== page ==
WASHINGTON, D.C. – Today, members of the Maryland Congressional Delegation, including U.S. Senators Chris Van Hollen and Ben Cardin and Congressmen Steny H. Hoyer, C.A. “Dutch” Ruppersberger, John Sarbanes, Kweisi Mfume, Anthony Brown, Jamie Raskin and David Trone, released the following statement after a conference call on Monday with Maryland Department of Health Acting Secretary Dennis Schrader about the state’s COVID-19 vaccine distribution efforts:
“A robust vaccination strategy is critical to our efforts to defeat COVID-19 in Maryland. But according to the CDC, Maryland’s COVID-19 vaccine distribution system ranks as one of the worst-performing statewide efforts in the country. Early data also suggests that Maryland has immunized communities of color at significantly lower rates. These issues must be addressed by the State at once.
“Many of our shared constituents have expressed concern, confusion, and frustration about Maryland’s vaccine rollout. The State must provide more clear, accessible, and transparent information to Marylanders about the vaccine distribution system and work collaboratively with county and local jurisdictions to ensure that Marylanders can access the COVID-19 vaccine in a fair and timely manner. To that end, we urge the State to put forward an effective strategy to tackle the current distribution challenges and disparities in access.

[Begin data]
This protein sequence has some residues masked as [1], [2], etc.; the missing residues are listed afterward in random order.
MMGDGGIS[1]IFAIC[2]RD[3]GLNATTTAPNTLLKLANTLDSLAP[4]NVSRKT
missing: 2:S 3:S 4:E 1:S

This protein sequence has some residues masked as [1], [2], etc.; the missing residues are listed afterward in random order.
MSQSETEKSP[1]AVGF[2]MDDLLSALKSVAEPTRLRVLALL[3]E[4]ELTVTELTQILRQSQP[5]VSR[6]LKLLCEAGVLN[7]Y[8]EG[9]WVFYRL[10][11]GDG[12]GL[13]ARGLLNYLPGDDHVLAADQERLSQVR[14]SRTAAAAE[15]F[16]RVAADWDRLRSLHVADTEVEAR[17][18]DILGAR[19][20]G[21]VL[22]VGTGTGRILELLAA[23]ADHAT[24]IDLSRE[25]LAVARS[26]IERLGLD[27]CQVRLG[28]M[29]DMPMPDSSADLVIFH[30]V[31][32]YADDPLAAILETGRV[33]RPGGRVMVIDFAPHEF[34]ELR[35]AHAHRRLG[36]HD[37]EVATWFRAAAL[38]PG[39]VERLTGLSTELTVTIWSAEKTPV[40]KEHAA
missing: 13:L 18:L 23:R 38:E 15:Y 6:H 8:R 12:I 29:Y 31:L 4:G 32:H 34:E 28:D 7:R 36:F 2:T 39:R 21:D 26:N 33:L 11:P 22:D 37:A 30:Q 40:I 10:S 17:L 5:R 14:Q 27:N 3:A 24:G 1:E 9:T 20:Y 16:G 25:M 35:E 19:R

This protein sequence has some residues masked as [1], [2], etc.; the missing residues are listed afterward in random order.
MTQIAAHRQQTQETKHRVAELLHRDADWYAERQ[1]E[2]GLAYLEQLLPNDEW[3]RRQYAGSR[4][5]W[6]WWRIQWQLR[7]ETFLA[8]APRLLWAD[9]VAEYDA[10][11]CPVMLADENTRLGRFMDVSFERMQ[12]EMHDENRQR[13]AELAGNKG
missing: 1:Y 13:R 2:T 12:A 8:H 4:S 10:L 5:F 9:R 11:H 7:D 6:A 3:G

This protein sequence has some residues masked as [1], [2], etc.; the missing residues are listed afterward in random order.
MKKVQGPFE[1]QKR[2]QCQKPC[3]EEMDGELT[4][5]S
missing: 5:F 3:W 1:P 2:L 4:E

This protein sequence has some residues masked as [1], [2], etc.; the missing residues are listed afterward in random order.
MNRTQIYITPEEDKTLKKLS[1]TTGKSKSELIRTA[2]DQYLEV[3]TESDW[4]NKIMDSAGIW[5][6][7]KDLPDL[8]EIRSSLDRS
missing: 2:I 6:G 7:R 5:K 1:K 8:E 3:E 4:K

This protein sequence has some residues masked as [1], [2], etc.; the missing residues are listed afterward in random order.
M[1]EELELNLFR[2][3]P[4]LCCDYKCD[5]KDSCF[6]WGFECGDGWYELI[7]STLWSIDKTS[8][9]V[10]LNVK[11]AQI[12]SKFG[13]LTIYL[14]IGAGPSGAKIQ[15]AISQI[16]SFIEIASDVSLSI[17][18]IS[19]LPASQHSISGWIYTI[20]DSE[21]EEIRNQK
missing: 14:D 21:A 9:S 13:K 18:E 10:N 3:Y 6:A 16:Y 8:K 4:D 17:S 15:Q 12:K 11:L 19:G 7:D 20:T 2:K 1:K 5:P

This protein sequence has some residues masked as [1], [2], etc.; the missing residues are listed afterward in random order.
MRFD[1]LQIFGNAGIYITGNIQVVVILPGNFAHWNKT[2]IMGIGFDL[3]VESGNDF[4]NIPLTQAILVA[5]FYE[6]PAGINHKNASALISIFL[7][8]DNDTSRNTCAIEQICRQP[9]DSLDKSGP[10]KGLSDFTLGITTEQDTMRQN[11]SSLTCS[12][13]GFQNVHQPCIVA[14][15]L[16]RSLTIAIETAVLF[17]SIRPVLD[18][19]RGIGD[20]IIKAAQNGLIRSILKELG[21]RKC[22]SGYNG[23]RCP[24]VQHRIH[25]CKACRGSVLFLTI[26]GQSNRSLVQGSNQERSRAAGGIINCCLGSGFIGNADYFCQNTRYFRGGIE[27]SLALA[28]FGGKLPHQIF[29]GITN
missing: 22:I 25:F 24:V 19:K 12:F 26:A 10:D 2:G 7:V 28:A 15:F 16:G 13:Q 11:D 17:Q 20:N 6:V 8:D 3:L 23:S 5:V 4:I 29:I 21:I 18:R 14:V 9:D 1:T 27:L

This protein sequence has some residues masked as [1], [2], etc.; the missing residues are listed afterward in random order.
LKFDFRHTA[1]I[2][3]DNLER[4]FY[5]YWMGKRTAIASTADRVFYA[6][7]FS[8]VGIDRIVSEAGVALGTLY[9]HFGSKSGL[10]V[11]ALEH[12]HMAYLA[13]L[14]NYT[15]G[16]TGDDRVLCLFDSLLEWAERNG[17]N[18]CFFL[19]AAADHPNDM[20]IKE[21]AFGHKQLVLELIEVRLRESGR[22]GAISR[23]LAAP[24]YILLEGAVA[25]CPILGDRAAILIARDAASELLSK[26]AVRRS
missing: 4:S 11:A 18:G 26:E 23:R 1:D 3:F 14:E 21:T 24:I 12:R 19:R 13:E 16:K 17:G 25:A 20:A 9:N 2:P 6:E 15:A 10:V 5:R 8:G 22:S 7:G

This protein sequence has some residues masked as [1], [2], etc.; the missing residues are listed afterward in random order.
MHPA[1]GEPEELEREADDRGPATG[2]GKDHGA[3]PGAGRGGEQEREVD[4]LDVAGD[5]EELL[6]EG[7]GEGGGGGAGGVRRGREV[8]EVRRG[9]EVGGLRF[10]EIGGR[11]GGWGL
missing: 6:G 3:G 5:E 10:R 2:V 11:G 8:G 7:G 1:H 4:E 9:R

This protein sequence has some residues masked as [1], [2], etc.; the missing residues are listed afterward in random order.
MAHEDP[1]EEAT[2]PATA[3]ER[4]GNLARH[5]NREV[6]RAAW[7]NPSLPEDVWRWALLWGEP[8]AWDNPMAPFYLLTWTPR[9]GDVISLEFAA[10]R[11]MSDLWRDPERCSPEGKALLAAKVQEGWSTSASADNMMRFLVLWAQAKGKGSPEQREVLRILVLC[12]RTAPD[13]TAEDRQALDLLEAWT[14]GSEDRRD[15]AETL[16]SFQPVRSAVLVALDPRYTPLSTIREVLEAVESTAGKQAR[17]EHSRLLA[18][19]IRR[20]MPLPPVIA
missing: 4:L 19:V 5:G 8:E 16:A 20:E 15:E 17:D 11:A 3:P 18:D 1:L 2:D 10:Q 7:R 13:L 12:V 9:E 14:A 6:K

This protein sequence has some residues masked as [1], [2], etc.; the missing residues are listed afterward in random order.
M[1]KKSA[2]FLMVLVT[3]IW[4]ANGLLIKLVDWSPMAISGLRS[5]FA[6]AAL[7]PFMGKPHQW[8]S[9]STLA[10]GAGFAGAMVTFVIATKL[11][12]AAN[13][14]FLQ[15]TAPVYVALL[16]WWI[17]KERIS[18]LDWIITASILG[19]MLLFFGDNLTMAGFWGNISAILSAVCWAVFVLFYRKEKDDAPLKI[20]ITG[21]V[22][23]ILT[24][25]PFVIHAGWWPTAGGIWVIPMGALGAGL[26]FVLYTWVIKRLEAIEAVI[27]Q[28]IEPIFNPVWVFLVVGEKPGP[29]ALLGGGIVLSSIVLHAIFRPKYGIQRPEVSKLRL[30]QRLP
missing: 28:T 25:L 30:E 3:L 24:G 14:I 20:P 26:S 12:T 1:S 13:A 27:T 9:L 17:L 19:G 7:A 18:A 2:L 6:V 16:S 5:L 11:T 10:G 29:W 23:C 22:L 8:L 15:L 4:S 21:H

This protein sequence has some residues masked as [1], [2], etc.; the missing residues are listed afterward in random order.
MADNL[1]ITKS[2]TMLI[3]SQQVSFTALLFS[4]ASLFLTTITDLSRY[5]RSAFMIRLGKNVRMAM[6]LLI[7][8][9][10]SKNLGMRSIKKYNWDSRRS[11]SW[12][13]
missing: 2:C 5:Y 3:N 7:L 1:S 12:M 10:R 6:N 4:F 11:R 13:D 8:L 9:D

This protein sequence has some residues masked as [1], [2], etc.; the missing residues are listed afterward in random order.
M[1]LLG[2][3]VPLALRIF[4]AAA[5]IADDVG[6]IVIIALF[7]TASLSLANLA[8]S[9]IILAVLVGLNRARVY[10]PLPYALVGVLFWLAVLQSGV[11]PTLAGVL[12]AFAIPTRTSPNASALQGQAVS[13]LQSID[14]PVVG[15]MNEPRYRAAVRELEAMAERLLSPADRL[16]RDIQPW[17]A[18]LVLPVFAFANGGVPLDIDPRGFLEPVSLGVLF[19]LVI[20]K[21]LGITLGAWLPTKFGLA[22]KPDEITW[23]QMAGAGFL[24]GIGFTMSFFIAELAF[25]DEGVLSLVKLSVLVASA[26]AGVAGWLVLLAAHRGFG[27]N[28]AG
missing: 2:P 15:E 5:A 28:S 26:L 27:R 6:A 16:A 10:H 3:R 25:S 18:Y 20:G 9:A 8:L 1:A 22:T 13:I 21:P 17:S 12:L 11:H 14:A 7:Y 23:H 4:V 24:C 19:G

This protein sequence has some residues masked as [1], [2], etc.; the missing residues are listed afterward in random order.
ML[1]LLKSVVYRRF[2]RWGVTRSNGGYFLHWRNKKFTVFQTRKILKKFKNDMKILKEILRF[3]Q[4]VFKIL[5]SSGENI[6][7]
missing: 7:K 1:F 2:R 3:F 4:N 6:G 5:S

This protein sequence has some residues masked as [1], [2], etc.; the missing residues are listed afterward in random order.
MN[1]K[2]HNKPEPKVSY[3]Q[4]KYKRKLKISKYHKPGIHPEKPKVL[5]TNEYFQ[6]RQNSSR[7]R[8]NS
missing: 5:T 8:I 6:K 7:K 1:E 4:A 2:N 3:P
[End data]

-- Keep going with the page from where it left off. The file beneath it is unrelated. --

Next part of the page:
“While the Maryland Congressional Delegation continues to work alongside the Biden Administration to boost the federal supply and streamline its deployment, the State must step up its efforts to keep Maryland communities safe, communicate with our constituents, and ensure equitable and efficient distribution of the vaccine.”
According to CDC data, Maryland is currently ranked 47th in vaccine administration, with only 47.3 percent of its received doses administered. Additionally, data shows Maryland is severely lacking in its efforts to equitably distribute the vaccine. According to the Kaiser Family Foundation, while Black Marylanders make up only 16.5% of vaccinations, they make up 33.1% of cases, 36% of deaths, and 29.6% of the total population. Additionally, Hispanic Marylanders make up only 4.9% of vaccinations, but 19.5% of cases, 9.6% of deaths, and 10.6% of the total population.